Instructions for Form 147c
The Internal Revenue Service does not have an online solution for Form 147c, in order to prevent unauthorized access to taxpayer information found on the form itself. They have to mail or fax it to you. If you kept your IRS Form CP575 then this document will have the exact same information on it, since it was issued to your company when an EIN number was first requested.
To contact the IRS for 147c, call 1-800-829-4933 on weekdays during normal business hours. (If you are outside of US time zones, adjust for a 7:00 in the morning to a 10:00PM window. If you have a fax machine handy, getting the form faxed to you is quicker and can help you discover how the IRS has your business listed, and if there are any errors. Otherwise, you can get this form mailed.
Why business owners ask for this form:
In the year 2013, Form 147c has gained prominence thanks to new IRS regulations requiring business owners to match up EIN (Employer Identification Number) and TIN (Taxpayer Identification Number information with the name of your business entity. As it turns out, people may have had multiple TIN numbers, DBAs, and corporate entities set up and this either created confusion or conditions for underreporting banking information. Credit card processing companies send out form 1099k to companies which list total receipts, shown monthly, for transactions run through credit card machines. If this information is incorrect, and does not match up, starting on January 1, 2013, the Internal Revenue Service can compel your processor or merchant services provider to withhold twenty eight percent of the revenue coming out of your credit card machine. Companies in the Caribbean have already encountered this problem since they process US transctions.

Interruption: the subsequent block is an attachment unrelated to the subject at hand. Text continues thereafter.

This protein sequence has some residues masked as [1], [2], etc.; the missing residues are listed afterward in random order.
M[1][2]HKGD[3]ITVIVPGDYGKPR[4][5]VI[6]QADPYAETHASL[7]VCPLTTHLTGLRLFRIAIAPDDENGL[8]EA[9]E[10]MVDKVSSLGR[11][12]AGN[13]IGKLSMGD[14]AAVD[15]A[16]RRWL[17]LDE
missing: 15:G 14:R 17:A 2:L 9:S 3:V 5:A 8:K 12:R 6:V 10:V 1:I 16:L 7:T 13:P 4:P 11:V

TIN Matching and Verification
TIN Matching, validation, and verification have become a staple of merchant processing and banking organizations in the United States over the past few years. The actual regulation requiring matching of TIN and business entity information goes back to 2008, but enforcement was delayed due to the need for added infrastructure among processing companies, acquiring banks, and consumers. IRS section 6050w of the 2008 Housing Assistance Tax Act outlines the need to report payment card transactions as well as third party network data. The information on 147c should match up with the entity information on your business tax return and 1099-k form. Even a slight differnce (which can be spacing, or the use of a "&" symbol in place of the word "and")can be construed as a difference and create problems. Many businesses have found that they have been filing under incorrect business name or taxpayer ID data for several years. Because the IRS compels banking and financial institutions to withhold funds from non-compliant sources (or face huge fines and penalties) many processors have been spending several years contacting customers when there appears to be a mismatch between their information and IRS records. However, your merchant services company, bank, and third-party provider cannot ask the IRS directly for your information, although there are mechanisms for detecting that a mismatch has happened. If you are out of compliance, and experiencing backup withholding, getting your information fixed will be vital to the life of your company!
Don't let a mismatched EIN number sink your business. If your card processing company or bank asks you for any form that verifies your business, including your articles of incorporation or other tax documents, there is probably a good reason. IRS penalties are always harder to fight than they are to prevent.